Glamis Road Bascule Bridge
A&I Coatings' Vitreflon fluoropolymer protective coating system
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Shadwell basin, East London
London Borough of Tower Hamlets
The rugged Glamis Road bascule bridge in East London is one of the most distinctive landmarks of the London Docklands area. Built as a movable bridge by the Port of London Authority (PLA) in the 1930s, it was part of an infrastructure development plan to improve the prospects for the working-class families and river workers of the docklands during the Great Depression.
For over 50 years, the bascule bridge remained one of the few transport links for the peninsular area. While the area suffered major devastation during the Luftwaffe bombings raids of the World War II, it survived the war with minor damages. The bridge continued in operation as a moving bascule bridge till the 1980s after which it was restored as a fixed bridge by the London Docklands Development Corporation (LDDC).
Bascule is a word derived from the French word for ‘rocker’ or ‘see-saw’. As the name suggests, these bridges operate by rolling back on a curved base to lift and let ships and boats pass underneath. While the more popular of bascule bridges like the Tower bridge of London work with two leaves which open on two sides of a span and meet in the middle, the Glamis Road bascule bridge falls under the category of Scherzer bridges which operate on a single leaf.
These bridges typically have a water-filled counterweight above their tail which allows them to roll back like a rocking chair and then tilt all the way through to a full 90 degrees. While some Scherzer bridges were powered by hydraulic motors, the Glamis Road bridge worked on electric motors which would wind the bridge back along tracks on either side with cogs on the rolling surface holding it in place without slipping.
WHAT IS A BASCULE BRIDGE
EXTENDING ASSET LIFE WITH FLUOROPOLYMER PROTECTIVE COATING
“Characterful as they are, the protection and maintenance of moving bridges like the Glamis Road Bascule Bridge is especially challenging due to their complex design compared to modern bridges with large flat surfaces,” says Mark Hearn, Technical Director of Unova Ltd.
“Design differences and the extensive use of small structural components, fasteners and other detailing sometimes act as moisture and debris traps - making them especially vulnerable to corrosion damage. Add to it the difficulty in access for frequent protective maintenance, the choice of protective coating systems becomes a critical factor in ensuring the continued serviceability and integrity of the bridge.”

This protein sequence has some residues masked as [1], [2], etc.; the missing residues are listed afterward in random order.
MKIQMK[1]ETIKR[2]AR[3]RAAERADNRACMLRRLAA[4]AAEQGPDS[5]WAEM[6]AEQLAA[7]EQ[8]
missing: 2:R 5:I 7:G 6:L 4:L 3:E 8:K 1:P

“When the London Borough of Tower Hamlets approached us for a high-performance coating, the emphasis was on a coating system that can provide exceptional corrosion-resistance and weatherability to minimise the number of recoating cycles and ensure a continued serviceable life for the bridge.”
Having proved itself as an exceptionally robust and durable coating for infrastructure projects across the world, it was decided to specify A&I Coating’s Vitreflon protective coating system – including a fluoropolymer topcoat, a surface tolerant epoxy mid-coat and primer with aluminium flake technology for enhanced durability and protection from corrosion and UV damage.
The Vitreflon protective coating system for the Glamis Road Bascule Bridge consisted of a primer, stripe coat, undercoat and a finish coat – with each layer designed to perform a specific function.
Fig. 1 Schematic cross-section of the Vitreflon protective coating system
for the Glamis Road Bascule bridge
The primer Vitreset 115 Surface tolerant Epoxy was recommended to be applied onto the steel surface which was mechanically prepared to an ST3 standard in accordance with ISO 8501-2.
Being a primer with exceptional wetting properties, Vitreset 115 provides good adhesion to subsequently applied coats. The aluminium flakes in the coating work by creating an intricate leaf-upon-leaf structure, providing a nearly impenetrable barrier to moisture and oxygen - preventing corrosion initiators from passing through to the substrate underneath.
Vitreset 115 Surface tolerant Epoxy was again applied as a stripe coat to the edges, fasteners, welds, and other irregular areas.
An Intermediate coat of Vitreset 115 Surface tolerant Epoxy was then applied to build the total film thickness of the system. The aim of this undercoat was to decrease permeability to oxygen and water, improve tensile strength the enhance overall protection.
Topcoats generally provide the required aesthetic appearance and resistance to the system – acting as the first line of defence against weather and sunlight, open exposure, and condensation. Vitreflon 195 fluoropolymer topcoat, in this case, also offers additional protection by encapsulating the layers beneath from corrosion and UV damage.
The bond energy of the carbon-fluoride molecules in fluoropolymer coatings is several times higher than that of ultraviolet rays, which gives the coated surface the natural ability to withstand UV degradation and retain colour for up to 60 years compared to 15-20 years for traditional paint.
Add to it the anti-graffiti properties of the coating and the corrosion-resistant properties of the layers combined, the Vitreflon coating system is expected to play a significant role in keeping this historic structure protected and in serviceable condition for years to come.
The refurbishment work for the Glamis Road Bascule bridge commenced in November 2019 and was completed in January 2020 by contractors, Industrial Coating Services. For more information about A&I Vitreflon fluoropolymer coating systems, please get in touch with our expert team on 01753 584 500 or email us at firstname.lastname@example.org.